Socialist Equality Party holds meeting on the crisis in Detroit and the 2012 elections


meetingThe meeting in Detroit

“Detroit is one of the starkest examples of the failure of capitalism,” began Socialist Equality Party presidential candidate Jerry White in remarks at an election meeting held near the Wayne State University (WSU) campus in Detroit, Michigan on Saturday.


The meeting brought together Detroit Department of Transportation (DDOT) riders fighting the city cuts, Committee Against Utility Shutoff (CAUS) members, teachers, young professionals, college students and other Detroit-area workers.


Lawrence Porter, the assistant national secretary of the Socialist Equality Party, opened the meeting by describing the situation facing Detroit workers. The city government of Democratic Mayor David Bing and the city council have reached an agreement with the state government of Republican Governor Rick Snyder to impose devastating cuts in social services and wages.


PorterLawrence Porter gives opening remarks to the meeting

White reviewed the historical background to the present attack. “So shocking has been the city’s decline,” he said, “that it has become a destination for photographers and artists from the around the world who examine the empty factories and abandoned neighborhoods like archeologists gathering artifacts and evidence of a long lost civilization.

“After more than a century since the introduction of the assembly line and the extraction of trillions of dollars in profit from the labor of generations of workers, the auto magnates and bankers have left the city in ruins and the working population in Third World conditions,” the candidate stated.


WhiteJerry White addressing the meeting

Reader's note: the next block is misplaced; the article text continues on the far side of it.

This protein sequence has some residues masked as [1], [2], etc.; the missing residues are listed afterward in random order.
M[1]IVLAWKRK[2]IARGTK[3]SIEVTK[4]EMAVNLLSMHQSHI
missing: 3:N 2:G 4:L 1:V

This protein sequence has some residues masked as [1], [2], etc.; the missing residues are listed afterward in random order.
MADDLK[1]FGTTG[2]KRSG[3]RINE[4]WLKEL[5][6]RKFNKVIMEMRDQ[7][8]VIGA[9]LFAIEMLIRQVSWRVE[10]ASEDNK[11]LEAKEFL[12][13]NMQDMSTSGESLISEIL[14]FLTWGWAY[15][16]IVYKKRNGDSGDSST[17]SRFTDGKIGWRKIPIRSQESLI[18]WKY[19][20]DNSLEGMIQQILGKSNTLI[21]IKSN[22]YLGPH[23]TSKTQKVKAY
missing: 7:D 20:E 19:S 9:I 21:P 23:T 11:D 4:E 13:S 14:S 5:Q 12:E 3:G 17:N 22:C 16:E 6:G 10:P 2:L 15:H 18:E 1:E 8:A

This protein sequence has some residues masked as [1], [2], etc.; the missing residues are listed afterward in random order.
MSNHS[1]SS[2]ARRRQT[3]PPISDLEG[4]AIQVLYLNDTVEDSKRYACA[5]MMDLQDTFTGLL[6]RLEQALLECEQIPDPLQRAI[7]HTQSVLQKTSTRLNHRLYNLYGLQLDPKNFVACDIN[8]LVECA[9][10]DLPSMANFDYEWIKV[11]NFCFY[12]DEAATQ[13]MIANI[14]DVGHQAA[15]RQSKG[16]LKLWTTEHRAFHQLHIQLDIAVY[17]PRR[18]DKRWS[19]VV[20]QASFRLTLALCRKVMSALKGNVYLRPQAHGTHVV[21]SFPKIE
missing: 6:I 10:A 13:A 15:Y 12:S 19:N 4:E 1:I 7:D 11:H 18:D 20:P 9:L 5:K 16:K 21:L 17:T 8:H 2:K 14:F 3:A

White cited the landmark study of Marxism’s co-founder, Frederick Engels, entitled The Conditions of the Working Class in England. The book, written in 1845, universally considered a masterpiece of sociological investigation, indicted the poverty created by capitalism as “disguised, malicious murder”, a social crime.


The horrific statistics of Detroit—an unofficial unemployment of 50 percent, an infant mortality rate equal to that of Dominican Republic, and a public education system that lies in tatters—constitute no less a social crime today, White said.

In explaining the political context of the city’s collapse, White emphasized the role of the Democratic Party, which has run Detroit for decades, as well as the trade unions, which have collaborated in the destruction of hundreds of thousands of jobs.

The Obama administration now sees Detroit as a “model” for the US—a model of poverty wages, privatized schools, and the destruction of social programs. “On this basis of a historic reduction in labor costs” as a result of Obama’s restructuring of the industry, “the auto companies have been able to return to profitability, pulling in record amounts from the sale of far fewer cars.”

What is happening in Detroit is happening throughout the country and internationally, White stressed. Workers are beginning to fight back, but the most basic question is that of political leadership.